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October 5, 2004

Hotspot Operators Face New Patent Fee Demand

A patent-buying firm has told hotspot operators that royalties are due for gateway page redirection: Last week, hotspot operators told Wi-Fi Networking News, they began receiving hefty packets from Acacia Technologies describing the company's patent rights that it contends cover gateway page redirection used by many hotspot operators. (T-Mobile's new 802.1X system will not use redirection at all.) Acacia will require royalties to continue using the technology.

Redirection involves the access point or back-end system capturing any Web page request from an unauthenticated user on the network and redirecting them to a page that contains login or usage information. After successfully logging in, the user is then passed on to their original page or a hotspot information page.

Acacia Technologies, a company that is in the business of purchasing and enforcing patents, bought patent number 6,226,677 from LodgeNet. The patent covers redirection. Hotspot operators that received letters have been asked to pay $1,000 per year (editor's note: an earlier version incorrectly stated that $1,000 would be due per quarter) for up to 3,500 redirected connections. Companies that rack up more than 3,500 redirections per year pay between 5 cents and 15 cents per redirect additionally.

Acacia wouldn't say how many letters it had sent out so far "but anybody who operates a hotspot with redirection can assume they'll hear from us," said Rob Berman, executive vice president of business development and general counsel for Acacia Technologies. Matrix Networks is among three hotspot operators that have contacted Wi-Fi Networking News regarding the letters; the others wished to remain anonymous. Wayport has not received a letter and T-Mobile has not yet responded to our query.

In January, Nomadix received a patent that includes some redirect techniques. "It is our belief that our patent predates" the Nomadix patent, Berman said. The Nomadix patent was filed December 8, 1999 and the Acacia patent was filed January 15, 1999.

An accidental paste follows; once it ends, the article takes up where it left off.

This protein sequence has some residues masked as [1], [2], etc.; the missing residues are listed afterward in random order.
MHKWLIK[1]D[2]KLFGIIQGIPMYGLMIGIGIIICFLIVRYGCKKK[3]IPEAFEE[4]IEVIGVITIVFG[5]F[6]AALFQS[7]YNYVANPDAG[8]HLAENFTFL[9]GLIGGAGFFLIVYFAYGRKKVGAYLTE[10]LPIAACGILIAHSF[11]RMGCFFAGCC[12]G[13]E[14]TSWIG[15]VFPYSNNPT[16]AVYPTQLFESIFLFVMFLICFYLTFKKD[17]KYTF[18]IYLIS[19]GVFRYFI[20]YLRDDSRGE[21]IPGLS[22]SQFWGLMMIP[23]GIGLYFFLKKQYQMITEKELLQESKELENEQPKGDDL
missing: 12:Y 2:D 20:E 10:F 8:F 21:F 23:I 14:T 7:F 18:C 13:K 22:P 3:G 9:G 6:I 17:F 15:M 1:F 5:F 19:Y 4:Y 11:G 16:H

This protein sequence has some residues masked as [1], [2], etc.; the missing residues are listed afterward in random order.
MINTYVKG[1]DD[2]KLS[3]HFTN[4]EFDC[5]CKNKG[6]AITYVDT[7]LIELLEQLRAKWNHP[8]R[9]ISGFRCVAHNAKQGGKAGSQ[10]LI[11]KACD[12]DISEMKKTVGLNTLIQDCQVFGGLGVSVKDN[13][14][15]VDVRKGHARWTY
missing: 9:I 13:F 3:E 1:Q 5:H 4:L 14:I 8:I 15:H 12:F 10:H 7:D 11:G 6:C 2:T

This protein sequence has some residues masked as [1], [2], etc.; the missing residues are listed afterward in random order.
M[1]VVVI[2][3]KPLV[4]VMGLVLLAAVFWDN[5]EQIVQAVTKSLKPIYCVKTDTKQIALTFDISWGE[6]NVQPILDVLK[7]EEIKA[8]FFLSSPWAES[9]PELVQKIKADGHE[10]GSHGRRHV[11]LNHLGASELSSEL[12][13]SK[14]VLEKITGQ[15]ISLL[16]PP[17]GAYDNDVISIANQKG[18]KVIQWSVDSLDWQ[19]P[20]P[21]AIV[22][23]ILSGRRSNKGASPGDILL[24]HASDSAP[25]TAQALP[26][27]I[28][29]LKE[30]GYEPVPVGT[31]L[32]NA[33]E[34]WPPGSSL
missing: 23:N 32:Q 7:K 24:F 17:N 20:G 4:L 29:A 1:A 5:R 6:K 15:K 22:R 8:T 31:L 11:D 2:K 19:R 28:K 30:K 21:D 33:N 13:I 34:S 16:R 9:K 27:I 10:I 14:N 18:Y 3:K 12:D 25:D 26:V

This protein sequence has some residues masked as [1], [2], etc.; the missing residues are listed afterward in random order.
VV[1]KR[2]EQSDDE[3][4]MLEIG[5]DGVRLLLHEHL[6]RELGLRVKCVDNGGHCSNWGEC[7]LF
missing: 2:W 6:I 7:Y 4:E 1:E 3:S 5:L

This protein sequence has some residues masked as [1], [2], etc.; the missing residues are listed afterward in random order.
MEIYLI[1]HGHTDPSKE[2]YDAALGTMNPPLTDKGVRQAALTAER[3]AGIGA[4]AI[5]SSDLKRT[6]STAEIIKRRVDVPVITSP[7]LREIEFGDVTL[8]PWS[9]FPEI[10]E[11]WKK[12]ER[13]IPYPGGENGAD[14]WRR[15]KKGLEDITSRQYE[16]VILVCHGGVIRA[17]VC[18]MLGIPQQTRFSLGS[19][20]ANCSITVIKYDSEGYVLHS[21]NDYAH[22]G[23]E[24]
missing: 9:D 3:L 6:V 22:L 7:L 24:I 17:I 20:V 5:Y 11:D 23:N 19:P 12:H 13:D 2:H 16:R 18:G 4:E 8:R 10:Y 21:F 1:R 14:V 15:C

Nomadix was not available for comment.

Acacia examined a variety of factors including the strength of the patent and profit margins of hotspot operators to set the licensing fee. "We think we set the royalties at a low enough level where it shouldn't have any affect on the market," said Berman. "These royalties should not affect anybody's business in a negative way."

Letter recipients will have 30 days to study the documents and ask questions. After that, Acacia will contact them again. "Ultimately if people opt not to license the patent, if they can't show us that they're not infringing, then that could result in patent infringement litigation. It's not our first choice but sometimes that becomes necessary. We have $30 million in the bank and we have the resources to enforce the patent as necessary," Berman said.

Those who choose to license earlier get a better deal, he said. Acacia is waiving past infringement initially but over time will stop doing that and will also raise royalties. "Those who license earlier on get the best deals," Berman said.

Not everyone believes the patent is valid. Jim Thompson, formerly the CTO of Wayport and currently with NetGate, weighed in on the topic on the Bay Area Wireless Users Group community site. Thompson says that Wayport was doing redirect before either the Nomadix or Acacia patents were filed. That could be grounds for reversing the patent, he said.

Acacia chose to approach operators that use products that do redirect rather than offering licenses to manufacturers because it can potentially earn more money from operators. "The user has recurring revenue, the manufacturer is a one-time sale," said Berman.

Nigel Ballard, director of wireless for Matrix Networks, has contacted Nomadix for advice on how to proceed since he received a package from Acacia. Matrix recently bought 37 Nomadix boxes and has others installed at hotels. Matrix sells systems to hotels so Matrix wouldn't be required to pay royalties to Acacia but its customers would. "If it comes down to it, do we have to go to Hilton and say, 'that box we sold you in good faith, apparently there's a patent infringement'? I don't want to have to do that," Ballard said.

Ballard is also involved with Portland's Personal Telco project and wonders if the group, which uses the open source NoCatAuth that has redirect built in, will also receive a letter. Berman said Acacia is looking into the community groups but hasn't made a determination about approaching them.

Update: Michael Oh of NewburyOpen.Net wrote in to note that he had also received a packet from Acacia relating to his free, business-supported Wi-Fi networking effort in Boston on Newbury Street. "Ironically, we don't use home page redirection on our public network, so they're obviously not doing their research," Oh said via email.

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